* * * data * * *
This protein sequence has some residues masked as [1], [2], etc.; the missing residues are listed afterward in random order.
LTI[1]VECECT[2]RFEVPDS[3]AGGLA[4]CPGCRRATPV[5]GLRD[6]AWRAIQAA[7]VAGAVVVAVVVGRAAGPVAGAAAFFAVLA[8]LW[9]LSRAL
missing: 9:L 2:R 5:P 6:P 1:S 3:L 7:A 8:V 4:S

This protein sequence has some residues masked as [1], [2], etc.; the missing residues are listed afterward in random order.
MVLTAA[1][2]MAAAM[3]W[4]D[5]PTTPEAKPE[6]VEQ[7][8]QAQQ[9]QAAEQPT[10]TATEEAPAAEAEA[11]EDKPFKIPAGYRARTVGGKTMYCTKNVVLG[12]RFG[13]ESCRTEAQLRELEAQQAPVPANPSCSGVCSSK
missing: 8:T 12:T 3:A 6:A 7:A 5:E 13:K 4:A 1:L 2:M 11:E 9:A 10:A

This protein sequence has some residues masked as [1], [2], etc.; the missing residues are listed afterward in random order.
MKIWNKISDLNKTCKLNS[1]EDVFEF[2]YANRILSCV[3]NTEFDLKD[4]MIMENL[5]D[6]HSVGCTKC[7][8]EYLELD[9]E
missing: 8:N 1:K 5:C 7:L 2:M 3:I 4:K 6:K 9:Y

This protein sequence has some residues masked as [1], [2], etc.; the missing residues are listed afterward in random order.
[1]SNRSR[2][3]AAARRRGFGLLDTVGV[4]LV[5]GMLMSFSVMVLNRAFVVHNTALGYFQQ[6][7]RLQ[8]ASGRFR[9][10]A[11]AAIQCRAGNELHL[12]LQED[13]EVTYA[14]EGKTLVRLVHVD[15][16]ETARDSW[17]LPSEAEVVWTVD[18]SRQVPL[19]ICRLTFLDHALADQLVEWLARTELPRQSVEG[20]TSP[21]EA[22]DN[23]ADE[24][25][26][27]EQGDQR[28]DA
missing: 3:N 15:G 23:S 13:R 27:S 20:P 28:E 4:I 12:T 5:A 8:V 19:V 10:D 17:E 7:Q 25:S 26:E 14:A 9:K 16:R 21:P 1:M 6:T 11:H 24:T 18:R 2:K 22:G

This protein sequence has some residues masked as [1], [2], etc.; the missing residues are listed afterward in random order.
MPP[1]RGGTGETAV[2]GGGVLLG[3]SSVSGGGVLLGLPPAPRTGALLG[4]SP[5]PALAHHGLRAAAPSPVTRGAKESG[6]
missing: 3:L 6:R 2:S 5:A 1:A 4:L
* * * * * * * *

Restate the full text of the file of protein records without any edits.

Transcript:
This protein sequence has some residues masked as [1], [2], etc.; the missing residues are listed afterward in random order.
LTI[1]VECECT[2]RFEVPDS[3]AGGLA[4]CPGCRRATPV[5]GLRD[6]AWRAIQAA[7]VAGAVVVAVVVGRAAGPVAGAAAFFAVLA[8]LW[9]LSRAL
missing: 9:L 2:R 5:P 6:P 1:S 3:L 7:A 8:V 4:S

This protein sequence has some residues masked as [1], [2], etc.; the missing residues are listed afterward in random order.
MVLTAA[1][2]MAAAM[3]W[4]D[5]PTTPEAKPE[6]VEQ[7][8]QAQQ[9]QAAEQPT[10]TATEEAPAAEAEA[11]EDKPFKIPAGYRARTVGGKTMYCTKNVVLG[12]RFG[13]ESCRTEAQLRELEAQQAPVPANPSCSGVCSSK
missing: 8:T 12:T 3:A 6:A 7:A 5:E 13:K 4:A 1:L 2:M 11:E 9:A 10:A

This protein sequence has some residues masked as [1], [2], etc.; the missing residues are listed afterward in random order.
MKIWNKISDLNKTCKLNS[1]EDVFEF[2]YANRILSCV[3]NTEFDLKD[4]MIMENL[5]D[6]HSVGCTKC[7][8]EYLELD[9]E
missing: 8:N 1:K 5:C 7:L 2:M 3:I 4:K 6:K 9:Y

This protein sequence has some residues masked as [1], [2], etc.; the missing residues are listed afterward in random order.
[1]SNRSR[2][3]AAARRRGFGLLDTVGV[4]LV[5]GMLMSFSVMVLNRAFVVHNTALGYFQQ[6][7]RLQ[8]ASGRFR[9][10]A[11]AAIQCRAGNELHL[12]LQED[13]EVTYA[14]EGKTLVRLVHVD[15][16]ETARDSW[17]LPSEAEVVWTVD[18]SRQVPL[19]ICRLTFLDHALADQLVEWLARTELPRQSVEG[20]TSP[21]EA[22]DN[23]ADE[24][25][26][27]EQGDQR[28]DA
missing: 3:N 15:G 23:S 13:R 27:S 20:P 28:E 4:I 12:T 5:A 8:V 19:V 10:D 17:E 7:Q 25:S 26:E 14:A 9:K 16:R 21:P 1:M 6:T 11:H 24:T 18:R 2:K 22:G

This protein sequence has some residues masked as [1], [2], etc.; the missing residues are listed afterward in random order.
MPP[1]RGGTGETAV[2]GGGVLLG[3]SSVSGGGVLLGLPPAPRTGALLG[4]SP[5]PALAHHGLRAAAPSPVTRGAKESG[6]
missing: 3:L 6:R 2:S 5:A 1:A 4:L